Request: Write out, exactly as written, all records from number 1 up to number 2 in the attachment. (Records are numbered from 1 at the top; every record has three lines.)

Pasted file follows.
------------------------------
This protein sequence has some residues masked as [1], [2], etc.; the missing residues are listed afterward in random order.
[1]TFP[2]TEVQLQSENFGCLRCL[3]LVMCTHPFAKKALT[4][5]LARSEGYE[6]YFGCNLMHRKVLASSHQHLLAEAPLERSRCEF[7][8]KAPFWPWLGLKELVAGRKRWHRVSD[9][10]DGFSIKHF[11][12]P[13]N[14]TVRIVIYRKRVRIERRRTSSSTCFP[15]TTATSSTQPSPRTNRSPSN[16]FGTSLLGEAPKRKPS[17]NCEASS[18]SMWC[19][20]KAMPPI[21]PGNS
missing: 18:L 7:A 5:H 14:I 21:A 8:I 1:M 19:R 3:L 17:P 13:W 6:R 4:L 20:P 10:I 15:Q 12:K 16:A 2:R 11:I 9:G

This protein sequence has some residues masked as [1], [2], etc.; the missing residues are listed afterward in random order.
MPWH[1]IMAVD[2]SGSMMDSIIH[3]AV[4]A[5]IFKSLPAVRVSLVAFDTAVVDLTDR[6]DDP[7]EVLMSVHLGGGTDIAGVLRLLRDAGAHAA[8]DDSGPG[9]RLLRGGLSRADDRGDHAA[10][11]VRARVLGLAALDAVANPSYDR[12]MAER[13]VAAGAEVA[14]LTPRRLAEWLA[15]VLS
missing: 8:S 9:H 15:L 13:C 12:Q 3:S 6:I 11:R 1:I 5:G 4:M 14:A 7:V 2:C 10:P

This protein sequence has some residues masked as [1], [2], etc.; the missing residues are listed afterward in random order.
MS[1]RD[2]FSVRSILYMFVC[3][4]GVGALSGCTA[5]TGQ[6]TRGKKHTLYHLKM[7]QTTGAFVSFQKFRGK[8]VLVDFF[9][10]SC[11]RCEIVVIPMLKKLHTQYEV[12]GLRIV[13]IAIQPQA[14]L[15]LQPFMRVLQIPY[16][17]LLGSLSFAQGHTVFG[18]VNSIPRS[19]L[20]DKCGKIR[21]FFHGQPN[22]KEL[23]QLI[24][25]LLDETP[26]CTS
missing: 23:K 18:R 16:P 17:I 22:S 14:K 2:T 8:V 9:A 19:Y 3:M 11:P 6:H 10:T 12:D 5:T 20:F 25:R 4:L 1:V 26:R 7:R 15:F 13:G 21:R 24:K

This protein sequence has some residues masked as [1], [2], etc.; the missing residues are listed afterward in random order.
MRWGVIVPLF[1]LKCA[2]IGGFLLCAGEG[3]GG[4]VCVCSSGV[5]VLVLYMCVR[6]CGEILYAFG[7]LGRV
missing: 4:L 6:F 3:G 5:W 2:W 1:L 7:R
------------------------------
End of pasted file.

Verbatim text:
This protein sequence has some residues masked as [1], [2], etc.; the missing residues are listed afterward in random order.
[1]TFP[2]TEVQLQSENFGCLRCL[3]LVMCTHPFAKKALT[4][5]LARSEGYE[6]YFGCNLMHRKVLASSHQHLLAEAPLERSRCEF[7][8]KAPFWPWLGLKELVAGRKRWHRVSD[9][10]DGFSIKHF[11][12]P[13]N[14]TVRIVIYRKRVRIERRRTSSSTCFP[15]TTATSSTQPSPRTNRSPSN[16]FGTSLLGEAPKRKPS[17]NCEASS[18]SMWC[19][20]KAMPPI[21]PGNS
missing: 18:L 7:A 5:H 14:I 21:A 8:I 1:M 19:R 3:L 17:P 13:W 6:R 4:L 20:P 10:I 15:Q 12:K 16:A 2:R 11:I 9:G

This protein sequence has some residues masked as [1], [2], etc.; the missing residues are listed afterward in random order.
MPWH[1]IMAVD[2]SGSMMDSIIH[3]AV[4]A[5]IFKSLPAVRVSLVAFDTAVVDLTDR[6]DDP[7]EVLMSVHLGGGTDIAGVLRLLRDAGAHAA[8]DDSGPG[9]RLLRGGLSRADDRGDHAA[10][11]VRARVLGLAALDAVANPSYDR[12]MAER[13]VAAGAEVA[14]LTPRRLAEWLA[15]VLS
missing: 8:S 9:H 15:L 13:C 12:Q 3:S 6:I 11:R 1:I 5:G 4:M 14:A 7:V 2:C 10:P